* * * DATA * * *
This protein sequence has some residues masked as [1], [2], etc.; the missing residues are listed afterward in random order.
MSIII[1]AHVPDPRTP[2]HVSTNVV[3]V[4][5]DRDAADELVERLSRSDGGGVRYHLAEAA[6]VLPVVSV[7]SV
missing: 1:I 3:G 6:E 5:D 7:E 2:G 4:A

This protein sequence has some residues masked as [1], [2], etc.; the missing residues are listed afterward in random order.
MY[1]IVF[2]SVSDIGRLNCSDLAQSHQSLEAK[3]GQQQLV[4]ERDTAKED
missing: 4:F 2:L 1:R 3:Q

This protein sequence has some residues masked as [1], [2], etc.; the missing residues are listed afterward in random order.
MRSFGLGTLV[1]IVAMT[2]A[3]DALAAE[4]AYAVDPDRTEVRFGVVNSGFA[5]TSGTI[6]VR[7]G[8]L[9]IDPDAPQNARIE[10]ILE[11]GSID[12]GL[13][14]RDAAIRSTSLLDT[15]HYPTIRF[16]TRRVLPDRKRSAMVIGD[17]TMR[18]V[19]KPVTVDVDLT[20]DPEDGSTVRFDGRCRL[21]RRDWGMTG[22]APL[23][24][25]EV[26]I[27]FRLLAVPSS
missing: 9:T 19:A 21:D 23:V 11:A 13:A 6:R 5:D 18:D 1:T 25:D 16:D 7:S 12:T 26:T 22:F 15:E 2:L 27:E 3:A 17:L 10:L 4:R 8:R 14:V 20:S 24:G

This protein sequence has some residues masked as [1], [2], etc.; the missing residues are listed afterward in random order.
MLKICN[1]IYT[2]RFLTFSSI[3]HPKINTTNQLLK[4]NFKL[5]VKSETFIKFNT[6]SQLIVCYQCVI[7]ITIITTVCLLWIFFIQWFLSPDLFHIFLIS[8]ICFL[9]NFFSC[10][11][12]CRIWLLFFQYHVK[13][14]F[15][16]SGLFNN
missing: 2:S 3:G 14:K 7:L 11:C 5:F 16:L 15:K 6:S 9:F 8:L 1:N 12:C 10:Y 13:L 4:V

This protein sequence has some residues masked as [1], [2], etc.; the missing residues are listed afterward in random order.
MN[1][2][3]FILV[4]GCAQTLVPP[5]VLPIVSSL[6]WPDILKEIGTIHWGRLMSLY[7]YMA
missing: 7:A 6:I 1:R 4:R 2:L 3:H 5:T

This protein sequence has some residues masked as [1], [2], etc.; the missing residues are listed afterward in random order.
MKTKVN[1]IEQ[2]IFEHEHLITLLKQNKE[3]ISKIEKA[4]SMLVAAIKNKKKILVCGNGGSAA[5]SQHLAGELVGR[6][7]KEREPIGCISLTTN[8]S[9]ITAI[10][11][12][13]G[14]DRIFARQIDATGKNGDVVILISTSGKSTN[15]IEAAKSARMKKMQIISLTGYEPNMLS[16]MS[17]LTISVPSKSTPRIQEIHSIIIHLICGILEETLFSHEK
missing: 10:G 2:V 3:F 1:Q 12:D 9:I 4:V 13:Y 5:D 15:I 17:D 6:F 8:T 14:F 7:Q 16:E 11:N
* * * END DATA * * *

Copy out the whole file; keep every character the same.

This protein sequence has some residues masked as [1], [2], etc.; the missing residues are listed afterward in random order.
MSIII[1]AHVPDPRTP[2]HVSTNVV[3]V[4][5]DRDAADELVERLSRSDGGGVRYHLAEAA[6]VLPVVSV[7]SV
missing: 1:I 3:G 6:E 5:D 7:E 2:G 4:A

This protein sequence has some residues masked as [1], [2], etc.; the missing residues are listed afterward in random order.
MY[1]IVF[2]SVSDIGRLNCSDLAQSHQSLEAK[3]GQQQLV[4]ERDTAKED
missing: 4:F 2:L 1:R 3:Q

This protein sequence has some residues masked as [1], [2], etc.; the missing residues are listed afterward in random order.
MRSFGLGTLV[1]IVAMT[2]A[3]DALAAE[4]AYAVDPDRTEVRFGVVNSGFA[5]TSGTI[6]VR[7]G[8]L[9]IDPDAPQNARIE[10]ILE[11]GSID[12]GL[13][14]RDAAIRSTSLLDT[15]HYPTIRF[16]TRRVLPDRKRSAMVIGD[17]TMR[18]V[19]KPVTVDVDLT[20]DPEDGSTVRFDGRCRL[21]RRDWGMTG[22]APL[23][24][25]EV[26]I[27]FRLLAVPSS
missing: 9:T 19:A 21:D 23:V 11:A 13:A 6:R 5:D 18:D 1:T 25:D 16:D 7:S 12:T 26:T 22:F 15:E 2:L 27:E 3:A 17:L 10:L 4:R 8:R 14:V 20:S 24:G

This protein sequence has some residues masked as [1], [2], etc.; the missing residues are listed afterward in random order.
MLKICN[1]IYT[2]RFLTFSSI[3]HPKINTTNQLLK[4]NFKL[5]VKSETFIKFNT[6]SQLIVCYQCVI[7]ITIITTVCLLWIFFIQWFLSPDLFHIFLIS[8]ICFL[9]NFFSC[10][11][12]CRIWLLFFQYHVK[13][14]F[15][16]SGLFNN
missing: 2:S 3:G 14:K 7:L 11:C 5:F 16:L 15:K 6:S 9:F 8:L 1:N 12:C 10:Y 13:L 4:V

This protein sequence has some residues masked as [1], [2], etc.; the missing residues are listed afterward in random order.
MN[1][2][3]FILV[4]GCAQTLVPP[5]VLPIVSSL[6]WPDILKEIGTIHWGRLMSLY[7]YMA
missing: 7:A 6:I 1:R 4:R 2:L 3:H 5:T

This protein sequence has some residues masked as [1], [2], etc.; the missing residues are listed afterward in random order.
MKTKVN[1]IEQ[2]IFEHEHLITLLKQNKE[3]ISKIEKA[4]SMLVAAIKNKKKILVCGNGGSAA[5]SQHLAGELVGR[6][7]KEREPIGCISLTTN[8]S[9]ITAI[10][11][12][13]G[14]DRIFARQIDATGKNGDVVILISTSGKSTN[15]IEAAKSARMKKMQIISLTGYEPNMLS[16]MS[17]LTISVPSKSTPRIQEIHSIIIHLICGILEETLFSHEK
missing: 10:G 2:V 3:F 1:Q 12:D 9:I 4:V 13:Y 5:D 15:I 17:D 6:F 8:T 14:F 7:Q 16:E 11:N